When your resume includes the monstrously popular Project Gotham Racing series, driving game fans expect big things from you. Big, fast, shiny things. In keeping with that reputation, Liverpool-based Bizarre Creations delivers with the fittingly titled Blur, an arcade racer that unleashes speedy, PGR-style licensed cars onto a selection of exotic circuits and entices players to bash the living crap out of each other (or the AI) with a replenishable supply of power-ups.
Bizarre must have a talented negotiator on the payroll to have convinced image-conscious car manufacturers to sign off on full, car-crushing damage modeling for the game's 50-plus recognizable vehicles—including notables like the Dodge Viper ACR, Renault Mégane Trophy and Audi R8. Blur shocks, blasts and smashes these machines at every turn (your car is restored to gleaming newness with a time penalty after a wreck), and from my first race on, the mayhem kept me enthralled.
Bizarre didn't code Blur's arcade driving physics—especially the difficult-to-execute drifting mechanics—at a terribly authentic level. Precision driving immediately took a back seat to efficient power-up harvesting; I raced my selected ride through the game's attractively rendered international venues, like the rollercoaster Hollywood hills and Barcelona's historic and challenging cobblestone streets, desperately seeking respawning power-ups to save my own skin or rip off that of my opponents.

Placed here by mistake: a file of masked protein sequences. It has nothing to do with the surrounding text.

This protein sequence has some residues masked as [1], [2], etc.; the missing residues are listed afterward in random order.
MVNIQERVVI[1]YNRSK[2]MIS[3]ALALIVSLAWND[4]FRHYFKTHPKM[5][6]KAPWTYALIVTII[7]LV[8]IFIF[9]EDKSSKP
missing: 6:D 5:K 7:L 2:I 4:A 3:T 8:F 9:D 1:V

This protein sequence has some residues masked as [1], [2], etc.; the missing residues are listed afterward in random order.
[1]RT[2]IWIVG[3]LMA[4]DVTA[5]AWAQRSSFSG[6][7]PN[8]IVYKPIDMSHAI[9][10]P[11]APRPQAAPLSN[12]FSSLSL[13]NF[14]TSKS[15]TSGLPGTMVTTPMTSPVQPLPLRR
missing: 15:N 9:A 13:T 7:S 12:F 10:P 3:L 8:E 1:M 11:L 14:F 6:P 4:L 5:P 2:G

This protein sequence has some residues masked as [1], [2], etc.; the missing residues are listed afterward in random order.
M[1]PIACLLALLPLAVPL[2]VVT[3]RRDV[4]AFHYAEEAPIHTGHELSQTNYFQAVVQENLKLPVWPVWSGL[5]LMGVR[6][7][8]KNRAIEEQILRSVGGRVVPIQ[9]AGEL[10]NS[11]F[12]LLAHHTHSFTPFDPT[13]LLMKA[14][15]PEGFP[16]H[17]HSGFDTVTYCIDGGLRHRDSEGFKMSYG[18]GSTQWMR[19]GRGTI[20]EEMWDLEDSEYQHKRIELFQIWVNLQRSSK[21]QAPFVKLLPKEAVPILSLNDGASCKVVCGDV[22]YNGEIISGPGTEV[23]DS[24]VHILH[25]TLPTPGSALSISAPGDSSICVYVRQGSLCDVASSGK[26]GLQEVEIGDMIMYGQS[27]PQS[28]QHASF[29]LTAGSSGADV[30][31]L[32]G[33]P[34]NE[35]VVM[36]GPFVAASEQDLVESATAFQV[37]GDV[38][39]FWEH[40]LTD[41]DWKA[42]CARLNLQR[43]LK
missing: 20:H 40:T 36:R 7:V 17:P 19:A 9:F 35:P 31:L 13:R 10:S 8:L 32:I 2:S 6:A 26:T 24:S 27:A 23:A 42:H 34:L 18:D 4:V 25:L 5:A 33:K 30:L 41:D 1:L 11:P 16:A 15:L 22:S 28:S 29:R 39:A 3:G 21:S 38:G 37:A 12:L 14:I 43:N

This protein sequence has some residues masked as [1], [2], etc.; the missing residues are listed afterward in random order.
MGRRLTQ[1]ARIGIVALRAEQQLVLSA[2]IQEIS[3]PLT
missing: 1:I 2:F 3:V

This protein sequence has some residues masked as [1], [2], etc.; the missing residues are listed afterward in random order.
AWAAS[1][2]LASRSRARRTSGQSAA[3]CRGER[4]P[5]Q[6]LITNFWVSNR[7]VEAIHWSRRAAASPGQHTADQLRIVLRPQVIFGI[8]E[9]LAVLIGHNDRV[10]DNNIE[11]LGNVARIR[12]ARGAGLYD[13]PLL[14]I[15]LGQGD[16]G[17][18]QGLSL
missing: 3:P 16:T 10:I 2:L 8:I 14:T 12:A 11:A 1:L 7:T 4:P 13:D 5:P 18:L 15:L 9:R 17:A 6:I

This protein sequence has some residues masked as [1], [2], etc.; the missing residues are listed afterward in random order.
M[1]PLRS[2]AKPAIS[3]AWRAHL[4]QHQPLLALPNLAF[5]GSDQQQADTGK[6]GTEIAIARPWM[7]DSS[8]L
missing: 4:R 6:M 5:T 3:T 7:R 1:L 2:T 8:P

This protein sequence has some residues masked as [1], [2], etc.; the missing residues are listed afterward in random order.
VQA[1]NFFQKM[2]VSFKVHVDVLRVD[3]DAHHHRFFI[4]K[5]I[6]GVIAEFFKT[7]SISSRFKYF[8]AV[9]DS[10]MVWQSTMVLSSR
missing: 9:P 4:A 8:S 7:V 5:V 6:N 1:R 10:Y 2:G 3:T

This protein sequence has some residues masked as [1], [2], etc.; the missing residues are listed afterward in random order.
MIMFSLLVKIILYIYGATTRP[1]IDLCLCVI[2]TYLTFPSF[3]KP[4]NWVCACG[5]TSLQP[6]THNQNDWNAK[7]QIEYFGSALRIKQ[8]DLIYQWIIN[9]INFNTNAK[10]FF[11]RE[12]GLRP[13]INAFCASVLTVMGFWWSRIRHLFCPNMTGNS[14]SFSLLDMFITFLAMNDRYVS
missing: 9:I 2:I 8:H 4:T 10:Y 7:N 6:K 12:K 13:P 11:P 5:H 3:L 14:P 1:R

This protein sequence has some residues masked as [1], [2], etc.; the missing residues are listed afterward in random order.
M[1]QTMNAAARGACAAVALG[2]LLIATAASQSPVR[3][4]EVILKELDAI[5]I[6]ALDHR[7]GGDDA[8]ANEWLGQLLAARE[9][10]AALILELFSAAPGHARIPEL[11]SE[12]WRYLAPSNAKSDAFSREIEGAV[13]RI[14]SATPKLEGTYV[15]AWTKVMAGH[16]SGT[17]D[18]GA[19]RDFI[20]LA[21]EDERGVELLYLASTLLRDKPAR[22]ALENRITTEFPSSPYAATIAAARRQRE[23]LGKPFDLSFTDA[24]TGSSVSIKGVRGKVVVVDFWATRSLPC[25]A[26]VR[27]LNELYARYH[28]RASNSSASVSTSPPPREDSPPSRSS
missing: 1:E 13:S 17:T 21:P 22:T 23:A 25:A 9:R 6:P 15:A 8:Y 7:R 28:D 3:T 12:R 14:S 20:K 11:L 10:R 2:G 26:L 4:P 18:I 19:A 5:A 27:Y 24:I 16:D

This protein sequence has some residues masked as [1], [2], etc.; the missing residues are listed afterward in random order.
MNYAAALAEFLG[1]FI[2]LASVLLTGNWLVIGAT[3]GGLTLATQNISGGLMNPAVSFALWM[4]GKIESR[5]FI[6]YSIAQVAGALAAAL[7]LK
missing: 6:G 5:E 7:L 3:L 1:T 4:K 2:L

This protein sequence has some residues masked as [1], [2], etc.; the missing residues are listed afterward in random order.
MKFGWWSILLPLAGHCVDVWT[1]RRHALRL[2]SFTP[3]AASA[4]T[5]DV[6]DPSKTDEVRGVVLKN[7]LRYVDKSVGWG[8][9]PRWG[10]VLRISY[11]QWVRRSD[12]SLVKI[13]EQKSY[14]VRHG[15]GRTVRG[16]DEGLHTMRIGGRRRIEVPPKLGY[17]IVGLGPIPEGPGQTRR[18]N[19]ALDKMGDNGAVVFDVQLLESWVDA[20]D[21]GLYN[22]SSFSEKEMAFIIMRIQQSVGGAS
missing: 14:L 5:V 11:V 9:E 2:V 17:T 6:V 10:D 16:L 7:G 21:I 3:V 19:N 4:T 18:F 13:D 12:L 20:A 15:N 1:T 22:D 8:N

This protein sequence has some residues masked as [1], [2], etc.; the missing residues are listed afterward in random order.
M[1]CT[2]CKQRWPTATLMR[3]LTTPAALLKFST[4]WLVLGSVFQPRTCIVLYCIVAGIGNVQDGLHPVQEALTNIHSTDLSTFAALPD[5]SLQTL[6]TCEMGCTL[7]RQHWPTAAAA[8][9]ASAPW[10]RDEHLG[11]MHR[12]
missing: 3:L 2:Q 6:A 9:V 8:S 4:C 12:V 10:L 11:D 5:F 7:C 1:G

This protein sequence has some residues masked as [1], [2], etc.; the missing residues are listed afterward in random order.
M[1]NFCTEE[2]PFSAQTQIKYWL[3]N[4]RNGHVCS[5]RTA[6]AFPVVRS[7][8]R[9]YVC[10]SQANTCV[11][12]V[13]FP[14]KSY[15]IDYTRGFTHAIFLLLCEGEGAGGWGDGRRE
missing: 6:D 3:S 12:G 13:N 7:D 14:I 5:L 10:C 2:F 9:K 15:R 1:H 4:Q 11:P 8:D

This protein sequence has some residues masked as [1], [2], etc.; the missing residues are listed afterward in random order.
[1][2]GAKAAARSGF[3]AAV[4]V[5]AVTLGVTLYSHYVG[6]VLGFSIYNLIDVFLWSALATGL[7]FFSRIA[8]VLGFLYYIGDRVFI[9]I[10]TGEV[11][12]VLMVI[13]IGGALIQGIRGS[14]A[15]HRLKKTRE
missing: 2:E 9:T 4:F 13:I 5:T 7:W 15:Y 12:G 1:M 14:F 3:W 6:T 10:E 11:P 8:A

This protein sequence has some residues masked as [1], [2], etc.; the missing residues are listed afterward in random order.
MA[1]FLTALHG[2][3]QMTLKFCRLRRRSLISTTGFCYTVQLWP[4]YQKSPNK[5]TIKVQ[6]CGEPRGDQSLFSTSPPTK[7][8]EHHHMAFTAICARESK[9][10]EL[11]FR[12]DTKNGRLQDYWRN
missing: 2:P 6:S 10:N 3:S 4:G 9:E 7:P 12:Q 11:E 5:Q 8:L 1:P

The single-player game revolves around a nine-chapter opus of races, time-trials and destruction events where your heroics can earn “lights” and “fans” (replacing PGR's old kudos system) that unlock new vehicles, venues and AI bosses. I particularly liked the openness of the game's progress tree that lets you replay past events with faster, newly acquired cars.
When it works, the 20-person multiplayer operates seamlessly, though the game's online headcount was surprisingly thin shortly after release. To add to my loneliness, Blur doesn't support any sort of in-game chat. Fortunately, there's the two to four-player splitscreen mode.
Released simultaneously for the Xbox 360 and PS3, Blur's PC edition seems hastily cobbled-together in some spots. The graphics are pleasing enough and run smoothly, but the visuals just don't impress next to other recent games. You can also set aside that expensive racing wheel, because Blur's limited controller support rebuffs almost everything except an Xbox 360 gamepad. The game's MIA cockpit view, mouseless GUI screens and fixed key bindings add further angst to PC racers.
Regardless, Blur remains a thoroughly enjoyable and addictive combat racer that challenges gamers to develop a heavily caffeinated level of situational awareness. Avoiding hazards like lightning domes, homing missiles and opponent-deployed mines as you struggle to repair and shield your car—while also returning fire—can be tremendously satisfying, and the game nails these elements. A well-engineered system of rewards and unlockables (in both MP and single-player) adds truckloads of replayability.
Those Bizarre Creations folks seem to have a knack for this kind of stuff.
PC optimization issues and lack of peripheral support aside, Blur is the sweetest car combat game in years.